Tuesday, December 17, 2013

D is for Dishevelment, Dick, Destiny and December

In a few short hours from now, I'll be sitting on a tarmac, waiting for a plane to take off and get me the fuck out of this city until next year.  I'm beyond excited to escape so many things: migraines, ghosts, and disturbing, unrealistic dreams causing disruptive sleep.  The dreams may stay with me while gone, but at least the naked walls of my apartment will be banished.  It is so odd.   I look at my favorite poster, a Pavement one, and can't get myself to hang it on the wall.  Another one, an old, strange Paramount silent I've had for ages.  Nope.  I blink, look and just look away only to find it glaring at me.  Alas, that is dishevelment.  That is feeling cold on the inside so your surroundings do the same.  And, meteorologically, it has been a cold one here in New York.  So, while hiding under the covers and being rather anti-social, this boy has dug his nose in books. There was one thing I went back to, though and it was a gem.   I finally finished Moby Dick!

I started this leviathan of a book three years ago.  The first edition I had of it was a cheap, Barnes & Noble joke of a version.  It was next to impossible to read due to the lack of references.  The vernacular is old and the countries have changed names many times over.  After becoming frustrated while still in Nantucket, I shelved it.  While at the beach, as is it perfect to read at the beach, the pages began to fall out.  I finally tossed it out of frustration.  I knew there had to be more.  My best friend told me this was really a novel worth reading.  People who have read it said it is a monument to literature, unlike anything that came before it…..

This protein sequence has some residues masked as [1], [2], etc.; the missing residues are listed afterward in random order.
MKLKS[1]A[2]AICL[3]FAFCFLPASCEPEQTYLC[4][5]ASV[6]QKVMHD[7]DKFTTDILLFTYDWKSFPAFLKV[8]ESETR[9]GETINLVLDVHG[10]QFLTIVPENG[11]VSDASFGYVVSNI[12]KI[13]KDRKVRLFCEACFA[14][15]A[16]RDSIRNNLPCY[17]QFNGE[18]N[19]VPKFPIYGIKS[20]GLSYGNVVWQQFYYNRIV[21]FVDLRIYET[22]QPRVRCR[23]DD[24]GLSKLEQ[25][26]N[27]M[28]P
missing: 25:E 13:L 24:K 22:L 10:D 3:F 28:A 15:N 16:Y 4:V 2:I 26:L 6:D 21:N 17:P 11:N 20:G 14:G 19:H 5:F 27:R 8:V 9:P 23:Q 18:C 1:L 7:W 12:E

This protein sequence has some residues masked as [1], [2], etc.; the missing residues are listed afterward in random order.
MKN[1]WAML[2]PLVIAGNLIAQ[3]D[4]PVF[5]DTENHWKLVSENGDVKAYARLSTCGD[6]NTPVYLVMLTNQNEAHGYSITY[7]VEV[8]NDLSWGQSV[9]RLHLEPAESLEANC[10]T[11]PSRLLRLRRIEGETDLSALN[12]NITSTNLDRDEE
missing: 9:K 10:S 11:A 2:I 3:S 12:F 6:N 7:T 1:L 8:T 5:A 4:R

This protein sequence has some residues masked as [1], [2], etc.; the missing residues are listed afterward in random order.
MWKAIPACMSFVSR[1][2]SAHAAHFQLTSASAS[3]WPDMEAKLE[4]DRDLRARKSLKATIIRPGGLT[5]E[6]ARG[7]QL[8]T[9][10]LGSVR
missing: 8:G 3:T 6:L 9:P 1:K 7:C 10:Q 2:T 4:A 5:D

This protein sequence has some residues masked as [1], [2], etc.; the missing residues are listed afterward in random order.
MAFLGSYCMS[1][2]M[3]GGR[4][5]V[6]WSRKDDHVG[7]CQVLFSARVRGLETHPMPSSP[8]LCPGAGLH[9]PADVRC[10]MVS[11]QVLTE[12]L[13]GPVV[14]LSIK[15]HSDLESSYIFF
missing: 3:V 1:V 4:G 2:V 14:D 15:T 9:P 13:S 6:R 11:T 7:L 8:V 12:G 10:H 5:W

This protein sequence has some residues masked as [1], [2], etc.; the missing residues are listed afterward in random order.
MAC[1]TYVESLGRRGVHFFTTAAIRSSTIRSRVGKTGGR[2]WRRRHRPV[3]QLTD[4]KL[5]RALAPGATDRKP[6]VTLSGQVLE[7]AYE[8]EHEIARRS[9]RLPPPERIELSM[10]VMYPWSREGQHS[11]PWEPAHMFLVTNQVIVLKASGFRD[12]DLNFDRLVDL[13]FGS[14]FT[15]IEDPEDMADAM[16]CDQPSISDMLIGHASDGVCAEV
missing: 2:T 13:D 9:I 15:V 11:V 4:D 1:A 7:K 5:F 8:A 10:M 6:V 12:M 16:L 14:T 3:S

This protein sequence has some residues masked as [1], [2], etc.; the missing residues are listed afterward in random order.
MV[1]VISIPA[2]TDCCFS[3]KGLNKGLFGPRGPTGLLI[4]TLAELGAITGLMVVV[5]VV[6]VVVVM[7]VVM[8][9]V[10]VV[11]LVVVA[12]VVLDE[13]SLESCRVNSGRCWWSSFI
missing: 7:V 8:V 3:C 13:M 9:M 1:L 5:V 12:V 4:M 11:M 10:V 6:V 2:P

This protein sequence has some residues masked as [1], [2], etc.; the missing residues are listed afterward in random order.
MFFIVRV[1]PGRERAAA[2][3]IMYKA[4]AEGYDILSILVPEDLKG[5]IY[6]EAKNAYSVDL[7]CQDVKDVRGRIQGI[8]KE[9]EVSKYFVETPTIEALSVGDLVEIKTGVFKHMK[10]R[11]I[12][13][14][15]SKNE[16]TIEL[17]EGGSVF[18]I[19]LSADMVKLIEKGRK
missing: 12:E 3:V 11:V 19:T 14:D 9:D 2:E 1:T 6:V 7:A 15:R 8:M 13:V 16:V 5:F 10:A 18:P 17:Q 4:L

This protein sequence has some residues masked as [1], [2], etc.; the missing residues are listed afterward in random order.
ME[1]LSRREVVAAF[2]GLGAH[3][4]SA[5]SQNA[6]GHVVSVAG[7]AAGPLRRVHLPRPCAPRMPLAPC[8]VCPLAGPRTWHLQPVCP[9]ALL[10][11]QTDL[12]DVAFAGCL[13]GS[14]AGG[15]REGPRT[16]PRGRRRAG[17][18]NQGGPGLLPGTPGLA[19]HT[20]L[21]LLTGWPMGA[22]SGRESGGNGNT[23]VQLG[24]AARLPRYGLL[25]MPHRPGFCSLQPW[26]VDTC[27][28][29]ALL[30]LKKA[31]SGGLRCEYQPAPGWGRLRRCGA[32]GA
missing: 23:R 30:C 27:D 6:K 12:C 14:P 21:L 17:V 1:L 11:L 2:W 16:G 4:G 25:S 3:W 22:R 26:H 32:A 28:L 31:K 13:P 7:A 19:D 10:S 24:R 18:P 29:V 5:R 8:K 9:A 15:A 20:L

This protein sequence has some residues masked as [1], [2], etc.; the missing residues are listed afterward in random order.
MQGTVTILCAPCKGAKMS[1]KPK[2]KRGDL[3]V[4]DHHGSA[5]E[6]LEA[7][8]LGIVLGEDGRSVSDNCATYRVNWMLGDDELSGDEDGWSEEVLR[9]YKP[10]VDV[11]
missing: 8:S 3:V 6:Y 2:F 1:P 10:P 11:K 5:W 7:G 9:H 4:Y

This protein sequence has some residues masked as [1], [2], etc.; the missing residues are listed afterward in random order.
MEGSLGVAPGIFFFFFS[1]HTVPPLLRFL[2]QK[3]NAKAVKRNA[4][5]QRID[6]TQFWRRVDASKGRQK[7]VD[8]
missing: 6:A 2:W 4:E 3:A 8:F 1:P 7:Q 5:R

I got the Norton Edition of Moby Dick and dug my teeth into it.  I re-read all I had before, but with page notations and it made so much more sense.  The biblical references were explained, as were coins, words, countries.  It became an adventure and a book that was beyond educational.  It was fun, adventurous and full of word play.  Then, other things popped up.  Moby Dick collected dust as other things needed to be read.  Life was changing!  Things were happening!  It sat by my bedside for two years.  Yet, I kept coming back to it….hoping this would be the time I would finish it.  The point is that it is a quite exhausting read.  It is a great deal of work to get through until the payoff.